ROME, Italy - On a hot night in early July, the southern Italian region of Calabria woke to the roar of helicopters and the wail of police sirens.
Shrouded in darkness, more than a thousand policemen in full military gear swept the streets of 19 towns on the very toe of Italy’s boot, entering neighborhoods where they seldom go.
(Photo: Eneas De Troya, CC-BY 2.0)
Read more: Mafia Boss: “The State is Me.”
The Bucharest office of RISE Project, an Organized Crime and Corruption Reporting Project (OCCRP) partner, underwent an unannounced inspection by the anti-fraud bureau of Romania’s National Fiscal Agency (ANAF) even as important Romanian politicians threatened the outlet in both public and private.
Officers from the Romanian Anti-Fraud Authority at the offices of RISE Project, OCCRP's Romanian partner, during a surprise inspection. (Photo: RISE Project)
Read more: Romanian Politician Named in Scandal Hits Back at Journalists: “Peace is Over”
The ongoing construction of Belarus’ first nuclear power plant has sparked a number of serious concerns in that country and in its neighbors, both over the plant’s ultimate safety and the secrecy with which it is being built.
The nuclear power plant under construction in Belarus (Photo: onliner.by; Maxim Tarnalitskiy).
Read more: Watchdogs Cite Shortcuts, Accidents at Belarus Nuclear Plant Construction Site
Corporate lawyer Andrei Pavlov is one of just a few dozen Russian citizens targeted for sanctions by the European Parliament (EP). He is neither a government official, nor a judge, nor a member of the secret services, nor a law enforcement officer. Nor is he a well-known figure even in his native country.
A Jan. 13, 2013 march against the "Law of Scoundrels," which forbade adoption of Russian children by U.S. citizens, in Moscow. (Photo: Sergei Nekhlyudov, CC BY-SA 2.0)
Read more: Emails Allegedly Belonging to Russian Lawyer Reveal Hidden Influence on Magnitsky Case...
Authorities in Azerbaijan and Georgia are facing mounting criticism for their possible role in the apparent kidnapping of Afgan Mukhtarli, the Azerbaijani journalist who disappeared from Tbilisi on May 29 and was next seen two days later being led into a Baku courtroom.
Azerbaijani journalist Afgan Mukhtarli is brought to court in Baku, Azerbaijan on May 31 after disappearing from Tbilisi, Georgia, where he lives. (Photo: Reuters/Aziz Karimov)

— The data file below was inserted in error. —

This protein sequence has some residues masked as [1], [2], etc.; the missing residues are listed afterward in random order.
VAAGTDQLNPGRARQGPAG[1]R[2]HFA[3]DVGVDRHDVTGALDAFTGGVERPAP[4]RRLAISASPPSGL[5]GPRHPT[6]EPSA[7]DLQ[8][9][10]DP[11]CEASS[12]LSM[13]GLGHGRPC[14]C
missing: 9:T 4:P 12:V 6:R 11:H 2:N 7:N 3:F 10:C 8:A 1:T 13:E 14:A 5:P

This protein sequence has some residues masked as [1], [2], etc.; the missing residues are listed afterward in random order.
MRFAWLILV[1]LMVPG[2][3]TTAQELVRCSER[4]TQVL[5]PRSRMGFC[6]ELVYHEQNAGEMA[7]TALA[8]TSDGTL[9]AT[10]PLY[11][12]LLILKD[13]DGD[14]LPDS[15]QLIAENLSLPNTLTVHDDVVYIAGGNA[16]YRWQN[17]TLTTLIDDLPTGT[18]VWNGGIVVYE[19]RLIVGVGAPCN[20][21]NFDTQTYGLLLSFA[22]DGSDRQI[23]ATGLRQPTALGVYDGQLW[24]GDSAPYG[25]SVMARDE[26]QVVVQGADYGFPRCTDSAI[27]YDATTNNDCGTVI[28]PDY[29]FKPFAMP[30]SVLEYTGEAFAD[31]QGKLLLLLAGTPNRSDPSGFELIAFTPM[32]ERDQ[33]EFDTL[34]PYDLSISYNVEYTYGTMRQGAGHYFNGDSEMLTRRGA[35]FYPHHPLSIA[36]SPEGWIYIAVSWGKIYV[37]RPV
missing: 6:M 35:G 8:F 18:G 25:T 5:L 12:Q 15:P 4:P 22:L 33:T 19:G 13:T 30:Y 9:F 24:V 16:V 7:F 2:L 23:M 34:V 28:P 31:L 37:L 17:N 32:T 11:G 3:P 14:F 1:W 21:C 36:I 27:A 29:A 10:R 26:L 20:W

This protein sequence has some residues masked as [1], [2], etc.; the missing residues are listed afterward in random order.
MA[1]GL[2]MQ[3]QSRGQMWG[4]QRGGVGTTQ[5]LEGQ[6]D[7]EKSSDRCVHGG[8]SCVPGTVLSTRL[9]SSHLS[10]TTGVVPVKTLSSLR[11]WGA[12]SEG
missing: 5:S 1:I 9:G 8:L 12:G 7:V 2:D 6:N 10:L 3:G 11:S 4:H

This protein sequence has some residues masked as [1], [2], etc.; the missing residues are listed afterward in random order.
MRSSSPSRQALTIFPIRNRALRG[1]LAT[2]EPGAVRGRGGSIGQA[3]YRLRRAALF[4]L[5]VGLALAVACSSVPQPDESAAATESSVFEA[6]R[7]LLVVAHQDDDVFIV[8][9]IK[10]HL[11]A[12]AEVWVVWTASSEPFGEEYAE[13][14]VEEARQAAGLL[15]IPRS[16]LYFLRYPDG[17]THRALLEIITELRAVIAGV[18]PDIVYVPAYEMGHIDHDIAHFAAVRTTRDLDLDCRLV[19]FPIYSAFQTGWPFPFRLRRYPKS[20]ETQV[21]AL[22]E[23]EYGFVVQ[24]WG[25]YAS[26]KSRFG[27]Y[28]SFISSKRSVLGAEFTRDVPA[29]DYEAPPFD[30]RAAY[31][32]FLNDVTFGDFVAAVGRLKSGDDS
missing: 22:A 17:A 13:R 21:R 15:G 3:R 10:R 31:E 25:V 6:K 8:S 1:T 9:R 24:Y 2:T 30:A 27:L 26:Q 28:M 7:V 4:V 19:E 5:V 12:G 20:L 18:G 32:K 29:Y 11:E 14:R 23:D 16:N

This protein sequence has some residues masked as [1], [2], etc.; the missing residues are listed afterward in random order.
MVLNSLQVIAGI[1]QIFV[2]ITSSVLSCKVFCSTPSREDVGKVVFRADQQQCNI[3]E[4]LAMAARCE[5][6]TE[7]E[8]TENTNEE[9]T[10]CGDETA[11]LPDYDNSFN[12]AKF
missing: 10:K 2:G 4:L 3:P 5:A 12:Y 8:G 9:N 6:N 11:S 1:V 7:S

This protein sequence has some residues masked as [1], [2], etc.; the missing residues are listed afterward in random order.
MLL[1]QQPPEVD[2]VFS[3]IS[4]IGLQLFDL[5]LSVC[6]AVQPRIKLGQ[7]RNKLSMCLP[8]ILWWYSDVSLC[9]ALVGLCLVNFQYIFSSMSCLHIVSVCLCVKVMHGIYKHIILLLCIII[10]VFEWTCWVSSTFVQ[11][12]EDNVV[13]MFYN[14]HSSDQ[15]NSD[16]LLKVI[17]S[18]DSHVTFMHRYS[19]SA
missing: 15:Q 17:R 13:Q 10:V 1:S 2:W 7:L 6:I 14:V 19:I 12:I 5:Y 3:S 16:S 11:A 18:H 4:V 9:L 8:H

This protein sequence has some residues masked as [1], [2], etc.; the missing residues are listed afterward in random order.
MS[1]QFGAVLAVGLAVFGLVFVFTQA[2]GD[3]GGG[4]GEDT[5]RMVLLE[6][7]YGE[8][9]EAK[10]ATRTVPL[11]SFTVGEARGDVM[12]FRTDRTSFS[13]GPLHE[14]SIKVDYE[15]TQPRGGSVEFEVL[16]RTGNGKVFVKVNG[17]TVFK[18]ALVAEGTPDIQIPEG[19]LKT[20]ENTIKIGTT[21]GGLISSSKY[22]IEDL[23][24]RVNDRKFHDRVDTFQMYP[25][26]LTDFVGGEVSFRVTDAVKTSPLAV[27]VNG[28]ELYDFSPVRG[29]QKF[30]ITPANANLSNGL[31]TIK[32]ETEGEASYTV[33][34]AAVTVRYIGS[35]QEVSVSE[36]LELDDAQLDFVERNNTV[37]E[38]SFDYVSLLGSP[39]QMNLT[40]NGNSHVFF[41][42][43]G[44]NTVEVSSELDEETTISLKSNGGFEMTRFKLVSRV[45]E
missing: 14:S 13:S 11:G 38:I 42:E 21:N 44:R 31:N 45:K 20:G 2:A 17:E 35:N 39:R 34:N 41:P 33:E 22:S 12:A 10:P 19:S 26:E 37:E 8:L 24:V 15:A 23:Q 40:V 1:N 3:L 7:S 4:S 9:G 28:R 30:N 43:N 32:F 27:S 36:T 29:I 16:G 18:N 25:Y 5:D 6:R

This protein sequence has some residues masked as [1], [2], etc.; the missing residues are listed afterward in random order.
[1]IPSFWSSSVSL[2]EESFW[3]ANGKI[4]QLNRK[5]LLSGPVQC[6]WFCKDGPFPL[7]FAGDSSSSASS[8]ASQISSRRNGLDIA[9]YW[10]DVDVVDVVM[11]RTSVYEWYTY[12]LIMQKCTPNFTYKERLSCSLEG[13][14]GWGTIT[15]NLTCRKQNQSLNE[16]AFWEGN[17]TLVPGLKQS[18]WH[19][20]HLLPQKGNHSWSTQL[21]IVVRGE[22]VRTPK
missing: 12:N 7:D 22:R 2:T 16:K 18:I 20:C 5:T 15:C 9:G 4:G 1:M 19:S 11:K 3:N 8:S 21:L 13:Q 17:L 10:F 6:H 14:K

Read more: Missing Journalist Sparks Protests, Conflicting Stories
Until late last year, a mention of Macedonia in the halls of power in Washington, DC, would most likely elicit only shrugs.
Read more: How Macedonia’s Scandal-plagued Nationalists Lobbied America’s Right and Pulled Them Into an...
Two men convicted of serious crimes—one of attempted murder, the other of soliciting a murder—are free because the Czech Republic and Armenia can’t agree to swap the criminals in the interests of justice.
Andranik Soghoyan, in black shirt, wears sunglasses and handcuffs during his Prague trial. (Czech Press Agency photo)
Read more: Hiding in Plain Sight: Wanted Pair Remains Free in Diplomatic Face-Off
Between mid-2015 and mid-2016, Privatbank, the largest bank in Ukraine, handed out over US$ 1 billion in loans to firms owned by seven top managers and two subordinates of its owner at the time, Ihor Kolomoisky, according to a copy of its 2016 loan book reviewed by a reporter for OCCRP. Subsequently, in December 2016, the bank was nationalized after the government found that it was severely undercapitalized, threatening the country’s financial system.
The headquarters of Privatbank in Kyiv, Ukraine. (Photo: Privatbank)
Read more: Ukraine’s Top Bank Lent Owner’s Lieutenants $1 Billion Before Nationalization
Secret intelligence documents obtained by OCCRP and partners show how Russian and Serbian operatives in Macedonia have worked to pry the fragile Balkan nation away from the West.
Read more: Leaked Documents Show Russian, Serbian Attempts to Meddle in Macedonia
Kristina Brazauskienė, the widow of Lithuania’s former Prime Minister Algirdas Brazauskas, is under investigation for tax fraud. The investigation was launched in April after OCCRP’s Lithuanian partner, 15min.lt, disclosed hidden assets in Florida that documents indicate are owned by Brazauskienė and her family.
Kristina Brazauskienė, the widow of Lithuania’s former Prime Minister. (Photo: Stop kadras)
Read more: Widow of Lithuania’s Former Prime Minister Investigated Over Florida Properties